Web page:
Contractors Who Built Healthcare.gov Website Blame Each Other For All The Problems
from the nice-try dept
With all the problems associated with the Healthcare.gov rollout, a bunch of fingers (including ours) pointed at the usual list of government contracting cronies who built the thing. The deal was done under an existing contract (so no open bidding) and involved the same “usual suspects” who have been connected to a number of other large government computer systems debacles. Not included anywhere in the list were companies with experience building large-scale web services — which you’d think would be helpful here. However, in testimony before Congress, the contractors are insisting that it’s not their fault. CGI Federal was the main contractor behind the site, and Cheryl Campbell, a senior VP from the company, is in charge of trying to point fingers elsewhere, mainly at the Centers for Medicare and Medicaid Services (CMS), which CGI Federal says was in charge of the actual building of the site.
CMS serves the important role of systems integrator or “quarterback” on this project and is the ultimate responsible party for the end-to-end performance of the overall Federal Exchange.
Basically: it’s the government’s fault. We just build the damn thing. If they didn’t tell us to build the right thing, or test it properly, well, it’s their fault. Also, someone else we won’t name is really at fault:
Another contractor was awarded the contract for the Data Services Hub portion of the Federal Exchange.
Oh, and also another unnamed contractor:
The first set of issues for users dealt with the enterprise identity management (or EIDM) function provided by another contractor, which allows users to create secure accounts.
Of course, it’s not too difficult to figure out who the “other” contractor is. Because it’s on the panel too. QSSI built the Data Services Hub and the “EIDM” functions mentioned, and QSSI is owned by Optum, whose executive vice president Andy Slavitt is testifying as well. And, you know, it’s not his fault. First, he insists that the Data Service Hub worked splendidly throughout, no matter what anyone else might say. EIDM, of course, is having some trouble, but that? Why, other vendors are to blame there too:
It is relevant to note that the EIDM tool is only one piece of the federal marketplace’s registration and access management system, which involves multiple vendors and pieces of technology. While the EIDM plays an important role in the registration system, tools developed by other vendors handle critical functions such as the user interface, the e-mail that is sent to the user to confirm registration, the link that the user clicks on to activate the account, and the web page the user lands on. All these tools must work together seamlessly to ensure smooth registration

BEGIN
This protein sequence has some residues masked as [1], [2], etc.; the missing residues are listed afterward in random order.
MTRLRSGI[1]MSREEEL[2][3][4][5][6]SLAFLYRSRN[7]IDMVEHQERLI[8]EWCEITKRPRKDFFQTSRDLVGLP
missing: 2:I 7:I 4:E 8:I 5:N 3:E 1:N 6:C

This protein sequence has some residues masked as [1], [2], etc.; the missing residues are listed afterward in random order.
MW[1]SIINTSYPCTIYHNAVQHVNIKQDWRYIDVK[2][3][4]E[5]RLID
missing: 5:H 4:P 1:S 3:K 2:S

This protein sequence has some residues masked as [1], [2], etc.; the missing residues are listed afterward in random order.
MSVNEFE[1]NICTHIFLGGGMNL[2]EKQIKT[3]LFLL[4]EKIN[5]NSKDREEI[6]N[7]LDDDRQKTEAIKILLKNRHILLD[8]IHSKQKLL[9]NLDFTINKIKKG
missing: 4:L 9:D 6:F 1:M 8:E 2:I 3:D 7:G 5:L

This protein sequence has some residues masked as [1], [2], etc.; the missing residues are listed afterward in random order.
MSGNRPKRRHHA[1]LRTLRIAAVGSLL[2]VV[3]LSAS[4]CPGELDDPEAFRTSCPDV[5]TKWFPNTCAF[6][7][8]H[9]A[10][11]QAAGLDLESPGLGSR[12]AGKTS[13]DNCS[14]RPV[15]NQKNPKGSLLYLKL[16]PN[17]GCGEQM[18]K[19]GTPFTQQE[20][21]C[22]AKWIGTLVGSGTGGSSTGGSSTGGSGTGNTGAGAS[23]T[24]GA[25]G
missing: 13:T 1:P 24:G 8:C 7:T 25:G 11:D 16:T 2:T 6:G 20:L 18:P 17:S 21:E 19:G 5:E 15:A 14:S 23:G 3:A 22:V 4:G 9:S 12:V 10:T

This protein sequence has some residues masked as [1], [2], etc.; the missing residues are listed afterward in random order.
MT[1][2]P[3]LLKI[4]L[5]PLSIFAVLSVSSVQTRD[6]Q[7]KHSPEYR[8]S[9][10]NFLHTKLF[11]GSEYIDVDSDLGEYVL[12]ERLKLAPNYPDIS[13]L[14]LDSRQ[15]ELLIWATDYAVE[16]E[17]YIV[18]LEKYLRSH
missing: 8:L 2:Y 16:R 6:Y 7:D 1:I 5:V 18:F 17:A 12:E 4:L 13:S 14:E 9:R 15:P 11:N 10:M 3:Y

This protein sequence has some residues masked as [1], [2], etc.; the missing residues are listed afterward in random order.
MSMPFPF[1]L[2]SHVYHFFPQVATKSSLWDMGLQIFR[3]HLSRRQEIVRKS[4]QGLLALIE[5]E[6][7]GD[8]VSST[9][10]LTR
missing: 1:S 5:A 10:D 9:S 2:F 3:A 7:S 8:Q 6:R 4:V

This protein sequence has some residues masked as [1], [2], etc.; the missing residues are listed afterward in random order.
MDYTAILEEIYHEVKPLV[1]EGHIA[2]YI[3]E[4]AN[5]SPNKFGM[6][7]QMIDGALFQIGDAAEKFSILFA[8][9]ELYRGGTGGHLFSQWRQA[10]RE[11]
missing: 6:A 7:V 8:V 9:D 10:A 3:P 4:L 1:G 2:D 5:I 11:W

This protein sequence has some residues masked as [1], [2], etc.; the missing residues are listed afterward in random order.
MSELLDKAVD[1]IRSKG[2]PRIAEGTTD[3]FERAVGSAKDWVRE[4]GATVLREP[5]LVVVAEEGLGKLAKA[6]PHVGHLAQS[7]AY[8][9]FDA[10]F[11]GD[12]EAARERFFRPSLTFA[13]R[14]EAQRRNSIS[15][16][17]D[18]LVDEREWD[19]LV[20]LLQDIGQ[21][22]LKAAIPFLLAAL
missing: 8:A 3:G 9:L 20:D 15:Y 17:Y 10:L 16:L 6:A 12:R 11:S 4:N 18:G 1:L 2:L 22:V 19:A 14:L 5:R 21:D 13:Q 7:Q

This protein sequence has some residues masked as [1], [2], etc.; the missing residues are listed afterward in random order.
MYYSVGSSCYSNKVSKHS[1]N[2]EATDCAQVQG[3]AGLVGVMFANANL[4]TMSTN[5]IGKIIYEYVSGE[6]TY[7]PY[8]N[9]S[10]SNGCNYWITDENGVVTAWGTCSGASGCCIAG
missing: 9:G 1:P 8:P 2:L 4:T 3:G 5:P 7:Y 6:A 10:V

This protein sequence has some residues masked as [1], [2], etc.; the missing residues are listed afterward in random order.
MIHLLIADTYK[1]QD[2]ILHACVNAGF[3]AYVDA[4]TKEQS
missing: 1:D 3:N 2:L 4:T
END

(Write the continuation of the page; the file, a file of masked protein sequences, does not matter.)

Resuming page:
In other words, if only those other vendors did their job right, the whole thing would work much better. Oh yes, also someone (nameless) decided to change the specs at some late date:
It appears that one of the reasons for the high concurrent volume at the registration system was a late decision requiring consumers to register for an account before they could browse for insurance products. This may have driven higher simultaneous usage of the registration system that wouldn’t have occurred if consumers could “window shop” anonymously.
The final note, going back to CGI Federal, is to remind Congress that building websites is really hard.
Unfortunately, in systems this complex with so many concurrent users, it is not unusual to discover problems that need to be addressed once the software goes into a live production environment. This is true regardless of the level of formal end-to-end performance testing — no amount of testing within reasonable time limits can adequately replicate a live environment of this nature.
That’s true to some extent, but it doesn’t excuse many, many of the overall problems with the system, which did not appear to be built with any recognition of how to build a high-traffic transactional website. While CGI Federal would like to point fingers at everyone else, it was its name on the contract, which it received through questionable means, and it should take at least some responsibility for it. Perhaps, if it was so “complex,” it shouldn’t have taken on the job.